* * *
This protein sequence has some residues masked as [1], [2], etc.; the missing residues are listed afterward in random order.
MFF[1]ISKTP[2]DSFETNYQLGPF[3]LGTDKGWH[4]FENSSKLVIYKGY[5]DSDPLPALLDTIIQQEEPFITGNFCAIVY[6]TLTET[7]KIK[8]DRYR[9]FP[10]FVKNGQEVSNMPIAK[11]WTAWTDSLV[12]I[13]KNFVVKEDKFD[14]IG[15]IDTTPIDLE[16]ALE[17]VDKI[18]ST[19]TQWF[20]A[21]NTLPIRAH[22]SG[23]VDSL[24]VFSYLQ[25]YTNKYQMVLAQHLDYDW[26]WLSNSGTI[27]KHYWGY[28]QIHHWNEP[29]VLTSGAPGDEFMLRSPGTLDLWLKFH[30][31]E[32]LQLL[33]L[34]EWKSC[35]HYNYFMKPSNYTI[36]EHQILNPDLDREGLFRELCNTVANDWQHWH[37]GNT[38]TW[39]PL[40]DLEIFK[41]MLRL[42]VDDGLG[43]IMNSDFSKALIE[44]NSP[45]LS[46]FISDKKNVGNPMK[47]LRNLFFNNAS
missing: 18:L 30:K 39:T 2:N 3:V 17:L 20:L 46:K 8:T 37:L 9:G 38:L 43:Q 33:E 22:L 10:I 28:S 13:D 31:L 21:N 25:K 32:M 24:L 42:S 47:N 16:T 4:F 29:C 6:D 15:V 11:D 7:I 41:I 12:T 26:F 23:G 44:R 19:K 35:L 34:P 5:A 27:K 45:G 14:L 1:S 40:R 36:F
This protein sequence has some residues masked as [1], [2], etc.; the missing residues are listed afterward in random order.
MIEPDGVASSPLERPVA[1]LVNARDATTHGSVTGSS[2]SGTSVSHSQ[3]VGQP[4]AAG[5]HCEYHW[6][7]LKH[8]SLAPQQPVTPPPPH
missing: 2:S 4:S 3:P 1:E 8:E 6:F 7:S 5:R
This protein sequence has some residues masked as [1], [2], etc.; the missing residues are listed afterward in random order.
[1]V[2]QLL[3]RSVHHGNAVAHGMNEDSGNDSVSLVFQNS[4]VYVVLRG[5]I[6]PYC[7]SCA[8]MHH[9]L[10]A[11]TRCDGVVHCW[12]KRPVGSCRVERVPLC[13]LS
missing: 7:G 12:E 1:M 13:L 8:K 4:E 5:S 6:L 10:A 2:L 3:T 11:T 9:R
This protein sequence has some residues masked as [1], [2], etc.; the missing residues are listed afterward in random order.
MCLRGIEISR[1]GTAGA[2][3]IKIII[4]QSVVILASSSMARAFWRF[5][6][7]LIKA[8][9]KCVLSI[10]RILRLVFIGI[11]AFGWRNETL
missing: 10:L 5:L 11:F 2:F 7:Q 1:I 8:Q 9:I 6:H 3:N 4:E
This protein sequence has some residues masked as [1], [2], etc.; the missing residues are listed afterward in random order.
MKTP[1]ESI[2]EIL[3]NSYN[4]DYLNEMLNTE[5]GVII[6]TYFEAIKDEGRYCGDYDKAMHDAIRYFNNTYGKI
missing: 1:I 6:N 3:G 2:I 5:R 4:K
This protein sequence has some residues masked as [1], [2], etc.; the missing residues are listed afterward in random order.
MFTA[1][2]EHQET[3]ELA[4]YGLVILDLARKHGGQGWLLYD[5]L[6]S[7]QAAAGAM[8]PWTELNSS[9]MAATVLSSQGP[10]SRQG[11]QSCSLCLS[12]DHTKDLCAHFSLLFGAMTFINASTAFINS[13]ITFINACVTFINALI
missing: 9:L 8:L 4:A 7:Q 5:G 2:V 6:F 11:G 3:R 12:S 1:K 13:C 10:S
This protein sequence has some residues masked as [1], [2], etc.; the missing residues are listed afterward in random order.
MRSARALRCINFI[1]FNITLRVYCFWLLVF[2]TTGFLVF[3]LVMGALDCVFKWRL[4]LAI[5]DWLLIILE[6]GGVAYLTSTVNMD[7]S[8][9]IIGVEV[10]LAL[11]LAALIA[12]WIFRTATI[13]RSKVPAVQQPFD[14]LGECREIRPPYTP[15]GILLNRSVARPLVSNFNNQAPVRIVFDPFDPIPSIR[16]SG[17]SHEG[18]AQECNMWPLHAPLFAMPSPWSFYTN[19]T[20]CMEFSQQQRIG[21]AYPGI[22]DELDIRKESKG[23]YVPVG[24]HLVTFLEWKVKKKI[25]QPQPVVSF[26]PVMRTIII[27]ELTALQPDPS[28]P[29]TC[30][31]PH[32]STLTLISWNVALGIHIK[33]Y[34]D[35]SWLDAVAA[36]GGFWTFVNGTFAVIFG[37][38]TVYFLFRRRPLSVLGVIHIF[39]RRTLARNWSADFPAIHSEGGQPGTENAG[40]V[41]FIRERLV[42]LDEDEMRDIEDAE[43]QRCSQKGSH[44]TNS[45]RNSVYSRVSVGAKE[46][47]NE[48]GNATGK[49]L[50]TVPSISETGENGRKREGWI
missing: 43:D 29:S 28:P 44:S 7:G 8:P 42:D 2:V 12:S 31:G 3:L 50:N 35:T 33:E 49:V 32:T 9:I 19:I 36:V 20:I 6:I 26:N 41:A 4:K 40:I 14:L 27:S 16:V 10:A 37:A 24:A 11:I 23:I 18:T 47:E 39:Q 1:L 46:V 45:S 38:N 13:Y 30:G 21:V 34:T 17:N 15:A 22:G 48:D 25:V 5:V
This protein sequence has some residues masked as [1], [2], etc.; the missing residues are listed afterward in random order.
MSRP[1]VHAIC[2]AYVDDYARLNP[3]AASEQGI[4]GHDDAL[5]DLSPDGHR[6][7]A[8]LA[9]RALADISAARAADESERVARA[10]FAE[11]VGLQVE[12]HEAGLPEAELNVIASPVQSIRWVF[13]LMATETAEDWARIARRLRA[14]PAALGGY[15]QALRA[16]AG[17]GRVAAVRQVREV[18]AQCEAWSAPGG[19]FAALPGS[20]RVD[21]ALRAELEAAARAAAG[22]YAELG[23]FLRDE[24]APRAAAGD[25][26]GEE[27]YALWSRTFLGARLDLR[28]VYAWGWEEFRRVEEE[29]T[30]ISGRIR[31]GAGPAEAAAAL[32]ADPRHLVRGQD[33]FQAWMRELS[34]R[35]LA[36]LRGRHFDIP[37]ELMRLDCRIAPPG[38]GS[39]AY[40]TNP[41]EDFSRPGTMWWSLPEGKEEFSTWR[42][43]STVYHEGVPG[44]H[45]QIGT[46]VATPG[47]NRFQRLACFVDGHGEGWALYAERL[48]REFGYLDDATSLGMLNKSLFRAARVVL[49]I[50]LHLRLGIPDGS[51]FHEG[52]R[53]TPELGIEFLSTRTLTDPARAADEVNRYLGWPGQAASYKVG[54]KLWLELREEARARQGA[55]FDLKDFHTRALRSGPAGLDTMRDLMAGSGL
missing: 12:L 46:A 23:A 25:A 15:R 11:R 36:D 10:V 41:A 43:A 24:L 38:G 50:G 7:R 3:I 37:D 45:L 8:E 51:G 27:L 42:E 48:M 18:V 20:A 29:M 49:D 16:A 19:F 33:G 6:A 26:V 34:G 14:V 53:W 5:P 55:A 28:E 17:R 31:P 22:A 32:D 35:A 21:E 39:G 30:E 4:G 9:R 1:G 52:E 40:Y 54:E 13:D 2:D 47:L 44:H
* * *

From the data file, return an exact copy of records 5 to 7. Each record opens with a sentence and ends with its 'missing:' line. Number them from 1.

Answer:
This protein sequence has some residues masked as [1], [2], etc.; the missing residues are listed afterward in random order.
MKTP[1]ESI[2]EIL[3]NSYN[4]DYLNEMLNTE[5]GVII[6]TYFEAIKDEGRYCGDYDKAMHDAIRYFNNTYGKI
missing: 1:I 6:N 3:G 2:I 5:R 4:K
This protein sequence has some residues masked as [1], [2], etc.; the missing residues are listed afterward in random order.
MFTA[1][2]EHQET[3]ELA[4]YGLVILDLARKHGGQGWLLYD[5]L[6]S[7]QAAAGAM[8]PWTELNSS[9]MAATVLSSQGP[10]SRQG[11]QSCSLCLS[12]DHTKDLCAHFSLLFGAMTFINASTAFINS[13]ITFINACVTFINALI
missing: 9:L 8:L 4:A 7:Q 5:G 2:V 6:F 11:G 3:R 12:S 1:K 13:C 10:S
This protein sequence has some residues masked as [1], [2], etc.; the missing residues are listed afterward in random order.
MRSARALRCINFI[1]FNITLRVYCFWLLVF[2]TTGFLVF[3]LVMGALDCVFKWRL[4]LAI[5]DWLLIILE[6]GGVAYLTSTVNMD[7]S[8][9]IIGVEV[10]LAL[11]LAALIA[12]WIFRTATI[13]RSKVPAVQQPFD[14]LGECREIRPPYTP[15]GILLNRSVARPLVSNFNNQAPVRIVFDPFDPIPSIR[16]SG[17]SHEG[18]AQECNMWPLHAPLFAMPSPWSFYTN[19]T[20]CMEFSQQQRIG[21]AYPGI[22]DELDIRKESKG[23]YVPVG[24]HLVTFLEWKVKKKI[25]QPQPVVSF[26]PVMRTIII[27]ELTALQPDPS[28]P[29]TC[30][31]PH[32]STLTLISWNVALGIHIK[33]Y[34]D[35]SWLDAVAA[36]GGFWTFVNGTFAVIFG[37][38]TVYFLFRRRPLSVLGVIHIF[39]RRTLARNWSADFPAIHSEGGQPGTENAG[40]V[41]FIRERLV[42]LDEDEMRDIEDAE[43]QRCSQKGSH[44]TNS[45]RNSVYSRVSVGAKE[46][47]NE[48]GNATGK[49]L[50]TVPSISETGENGRKREGWI
missing: 43:D 29:S 28:P 44:S 7:G 8:P 42:D 2:V 12:S 31:G 3:L 50:N 35:T 33:E 49:V 32:T 9:I 19:I 36:V 20:I 6:I 26:N 41:A 4:K 40:I 14:L 27:S 16:V 10:A 37:A 24:A 11:I 23:I 18:T 47:E 39:Q 1:L 46:V 45:S 38:N 13:Y 30:G 21:V 34:T 17:N 15:A 22:G 48:D 25:V 5:V